9 certainly be able to answer my question. I wanted to ask you the
10 following: In the month that this document was drafted in June 1993, at
11 that time were you the acting commander of the 103rd Brigade?
12 THE WITNESS: [Interpretation] No, in June 1993 I wasn't the
13 acting commander of the 103rd Derventa Brigade, Your Honour.
14 JUDGE ANTONETTI: [Interpretation] Very well. Where were you in
16 THE WITNESS: [Interpretation] In June 1993, I was the chief of
17 the welfare department in the Bosanska Posavina operations zone.
18 JUDGE ANTONETTI: [Interpretation] Very well. So you were in that
19 operation zone. In the operation zone, there were HVO units in which
20 there were Muslims too, yes or no?
21 THE WITNESS: [Interpretation] Yes.
22 JUDGE ANTONETTI: [Interpretation] Very well. So do you know that
23 in May 1993 there were certain events that took place in Mostar?
24 THE WITNESS: [Interpretation] Yes.
25 JUDGE ANTONETTI: [Interpretation] Very well. Do you know that
1 there were Muslims who were arrested or displaced or detained, let's say
2 that they were taken from point A to point B, for some of them -- or some
3 of them were taken to the Heliodrom, so we don't have to go into legal
4 problems. Are you aware of that, yes or no?
5 THE WITNESS: [Interpretation] No.
6 JUDGE ANTONETTI: [Interpretation] You are not aware of that.
7 Very well. And now for my last question which will be very simple.
8 Given the events in May in Mostar, well, did these events have any
9 repercussions with regard to the HVO units involved in combat?
10 THE WITNESS: [Interpretation] No.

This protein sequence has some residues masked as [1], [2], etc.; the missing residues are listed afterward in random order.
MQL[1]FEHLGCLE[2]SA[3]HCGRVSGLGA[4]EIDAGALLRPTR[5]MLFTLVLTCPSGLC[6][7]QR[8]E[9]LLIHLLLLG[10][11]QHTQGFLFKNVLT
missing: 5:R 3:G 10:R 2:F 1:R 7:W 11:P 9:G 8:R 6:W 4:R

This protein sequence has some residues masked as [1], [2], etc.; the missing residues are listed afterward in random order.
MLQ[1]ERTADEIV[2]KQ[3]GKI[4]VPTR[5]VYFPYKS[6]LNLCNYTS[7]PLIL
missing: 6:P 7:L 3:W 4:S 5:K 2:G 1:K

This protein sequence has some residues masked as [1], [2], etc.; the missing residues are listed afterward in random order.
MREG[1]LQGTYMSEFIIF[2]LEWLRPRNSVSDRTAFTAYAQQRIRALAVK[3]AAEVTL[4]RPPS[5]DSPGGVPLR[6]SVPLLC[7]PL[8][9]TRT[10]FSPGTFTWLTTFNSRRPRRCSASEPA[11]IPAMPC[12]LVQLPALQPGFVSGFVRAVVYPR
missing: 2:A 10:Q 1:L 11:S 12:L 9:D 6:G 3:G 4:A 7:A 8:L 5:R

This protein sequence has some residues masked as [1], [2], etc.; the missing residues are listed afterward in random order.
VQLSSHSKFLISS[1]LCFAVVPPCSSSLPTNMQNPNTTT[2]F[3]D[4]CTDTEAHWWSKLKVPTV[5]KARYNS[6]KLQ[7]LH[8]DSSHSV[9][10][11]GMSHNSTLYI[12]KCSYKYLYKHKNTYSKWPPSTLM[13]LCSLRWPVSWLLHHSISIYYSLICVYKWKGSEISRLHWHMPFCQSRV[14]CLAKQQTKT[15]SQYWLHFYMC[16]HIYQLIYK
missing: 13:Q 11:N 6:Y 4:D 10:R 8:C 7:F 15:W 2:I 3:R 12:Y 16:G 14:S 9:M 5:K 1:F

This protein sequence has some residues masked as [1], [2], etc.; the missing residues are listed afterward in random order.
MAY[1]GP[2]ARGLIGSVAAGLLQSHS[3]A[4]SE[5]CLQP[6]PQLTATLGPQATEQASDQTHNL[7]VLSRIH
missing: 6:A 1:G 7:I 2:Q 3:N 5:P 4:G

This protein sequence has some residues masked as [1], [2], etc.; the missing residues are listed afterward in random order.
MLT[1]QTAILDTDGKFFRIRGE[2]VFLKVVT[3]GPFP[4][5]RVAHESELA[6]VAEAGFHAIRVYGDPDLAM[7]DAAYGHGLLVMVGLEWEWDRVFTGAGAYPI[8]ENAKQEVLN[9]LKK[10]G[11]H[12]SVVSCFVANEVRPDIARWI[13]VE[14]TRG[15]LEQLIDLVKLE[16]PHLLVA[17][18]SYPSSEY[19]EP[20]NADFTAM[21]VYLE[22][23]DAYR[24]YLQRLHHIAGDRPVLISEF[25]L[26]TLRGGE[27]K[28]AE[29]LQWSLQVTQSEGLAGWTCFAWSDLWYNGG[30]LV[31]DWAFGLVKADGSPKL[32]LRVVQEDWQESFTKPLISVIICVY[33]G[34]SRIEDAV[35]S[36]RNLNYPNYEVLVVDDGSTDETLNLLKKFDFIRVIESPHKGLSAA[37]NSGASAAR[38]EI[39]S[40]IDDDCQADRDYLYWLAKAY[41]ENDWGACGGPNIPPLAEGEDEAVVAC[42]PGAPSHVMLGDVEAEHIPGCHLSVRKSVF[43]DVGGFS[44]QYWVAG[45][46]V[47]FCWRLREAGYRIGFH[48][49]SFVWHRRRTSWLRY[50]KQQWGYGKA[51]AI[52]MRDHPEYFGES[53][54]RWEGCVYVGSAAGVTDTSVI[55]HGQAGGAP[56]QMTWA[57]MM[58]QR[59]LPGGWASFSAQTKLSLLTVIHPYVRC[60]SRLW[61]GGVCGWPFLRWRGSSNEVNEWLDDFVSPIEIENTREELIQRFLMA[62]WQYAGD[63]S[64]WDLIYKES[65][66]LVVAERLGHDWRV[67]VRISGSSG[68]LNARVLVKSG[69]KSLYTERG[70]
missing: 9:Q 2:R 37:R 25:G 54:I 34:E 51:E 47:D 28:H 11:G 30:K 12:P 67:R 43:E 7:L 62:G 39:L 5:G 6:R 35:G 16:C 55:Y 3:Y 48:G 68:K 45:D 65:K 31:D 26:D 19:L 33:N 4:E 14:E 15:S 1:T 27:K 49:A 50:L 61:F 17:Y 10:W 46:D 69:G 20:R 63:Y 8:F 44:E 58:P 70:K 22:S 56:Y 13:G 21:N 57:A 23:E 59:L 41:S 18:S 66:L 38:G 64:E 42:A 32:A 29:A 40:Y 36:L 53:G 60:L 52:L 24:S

11 JUDGE ANTONETTI: [Interpretation] Fine. Very well.
12 MS. NOZICA: [Interpretation] Thank you, Your Honours.
13 Q. Judge Antonetti asked you where you were at the time that these
14 reports were forwarded, and you said that you were in the operation zone
15 and you performed the duties you mentioned. Regardless of that
16 position -- well, in the case of the 103rd Brigade, can you confirm that
17 this information is correct because in spite of the fact that you were in
18 the operation zone, you were in contact with the brigades that were part
19 of that operation zone?
20 A. If we are still dealing with the document from 1993, 2D 00150,
21 and if we are talking about the six brigades that were in the Orasje
22 battle-field, I can confirm and I do confirm that the ethnic
23 composition -- well, was multiethnic, and I think that -- what you can
24 see in the document reflects the actual situation.
25 Q. Thank you, can we now move on to another document, 2D 00604.
1 Mr. Buljan, since the document mentions your name, could you
2 briefly tell the Chamber what this document is?
3 A. Well, when I had certain information according to which I would
4 be testifying before this Court, I asked the administration for those who